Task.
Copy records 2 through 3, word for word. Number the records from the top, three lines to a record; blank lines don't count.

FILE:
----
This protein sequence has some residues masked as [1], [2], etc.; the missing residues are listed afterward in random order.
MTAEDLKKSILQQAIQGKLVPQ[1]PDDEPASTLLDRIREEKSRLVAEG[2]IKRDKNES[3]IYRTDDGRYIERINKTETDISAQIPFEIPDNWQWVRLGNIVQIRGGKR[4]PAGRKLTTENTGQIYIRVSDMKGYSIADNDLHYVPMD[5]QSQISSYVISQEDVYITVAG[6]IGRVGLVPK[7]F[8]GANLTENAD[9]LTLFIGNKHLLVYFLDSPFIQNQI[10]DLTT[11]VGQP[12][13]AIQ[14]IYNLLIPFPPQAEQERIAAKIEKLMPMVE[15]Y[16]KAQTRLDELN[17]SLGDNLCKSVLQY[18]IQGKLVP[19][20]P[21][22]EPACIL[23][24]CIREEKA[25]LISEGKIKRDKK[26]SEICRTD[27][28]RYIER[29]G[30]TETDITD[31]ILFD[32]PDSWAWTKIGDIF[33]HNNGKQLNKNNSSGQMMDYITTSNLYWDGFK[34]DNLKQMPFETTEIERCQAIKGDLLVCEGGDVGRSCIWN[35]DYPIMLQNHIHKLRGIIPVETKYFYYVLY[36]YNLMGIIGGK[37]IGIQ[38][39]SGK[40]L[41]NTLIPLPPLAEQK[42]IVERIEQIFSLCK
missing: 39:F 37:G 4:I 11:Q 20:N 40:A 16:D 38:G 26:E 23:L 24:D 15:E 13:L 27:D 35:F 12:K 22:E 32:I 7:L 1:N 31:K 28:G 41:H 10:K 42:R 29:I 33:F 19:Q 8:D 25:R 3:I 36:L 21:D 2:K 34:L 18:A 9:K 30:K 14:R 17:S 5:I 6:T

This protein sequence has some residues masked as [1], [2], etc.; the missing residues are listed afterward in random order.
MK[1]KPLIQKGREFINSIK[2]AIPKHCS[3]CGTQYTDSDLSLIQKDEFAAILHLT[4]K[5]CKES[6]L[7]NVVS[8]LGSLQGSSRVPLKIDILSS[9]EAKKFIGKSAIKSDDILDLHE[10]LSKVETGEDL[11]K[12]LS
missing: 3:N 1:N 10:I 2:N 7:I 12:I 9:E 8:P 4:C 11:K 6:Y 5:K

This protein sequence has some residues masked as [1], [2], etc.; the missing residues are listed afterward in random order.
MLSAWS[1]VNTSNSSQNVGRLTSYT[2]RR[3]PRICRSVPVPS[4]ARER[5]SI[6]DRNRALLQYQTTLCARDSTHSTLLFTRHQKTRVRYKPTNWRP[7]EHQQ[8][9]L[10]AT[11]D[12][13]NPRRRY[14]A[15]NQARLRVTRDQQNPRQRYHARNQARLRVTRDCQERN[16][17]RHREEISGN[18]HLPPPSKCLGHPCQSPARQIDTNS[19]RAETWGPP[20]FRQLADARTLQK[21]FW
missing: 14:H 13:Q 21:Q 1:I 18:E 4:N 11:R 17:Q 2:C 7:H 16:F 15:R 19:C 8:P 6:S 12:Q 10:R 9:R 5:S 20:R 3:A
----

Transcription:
This protein sequence has some residues masked as [1], [2], etc.; the missing residues are listed afterward in random order.
MK[1]KPLIQKGREFINSIK[2]AIPKHCS[3]CGTQYTDSDLSLIQKDEFAAILHLT[4]K[5]CKES[6]L[7]NVVS[8]LGSLQGSSRVPLKIDILSS[9]EAKKFIGKSAIKSDDILDLHE[10]LSKVETGEDL[11]K[12]LS
missing: 3:N 1:N 10:I 2:N 7:I 12:I 9:E 8:P 4:C 11:K 6:Y 5:K

This protein sequence has some residues masked as [1], [2], etc.; the missing residues are listed afterward in random order.
MLSAWS[1]VNTSNSSQNVGRLTSYT[2]RR[3]PRICRSVPVPS[4]ARER[5]SI[6]DRNRALLQYQTTLCARDSTHSTLLFTRHQKTRVRYKPTNWRP[7]EHQQ[8][9]L[10]AT[11]D[12][13]NPRRRY[14]A[15]NQARLRVTRDQQNPRQRYHARNQARLRVTRDCQERN[16][17]RHREEISGN[18]HLPPPSKCLGHPCQSPARQIDTNS[19]RAETWGPP[20]FRQLADARTLQK[21]FW
missing: 14:H 13:Q 21:Q 1:I 18:E 4:N 11:R 17:Q 2:C 7:H 16:F 15:R 19:C 8:P 6:S 12:Q 10:R 9:R 5:S 20:R 3:A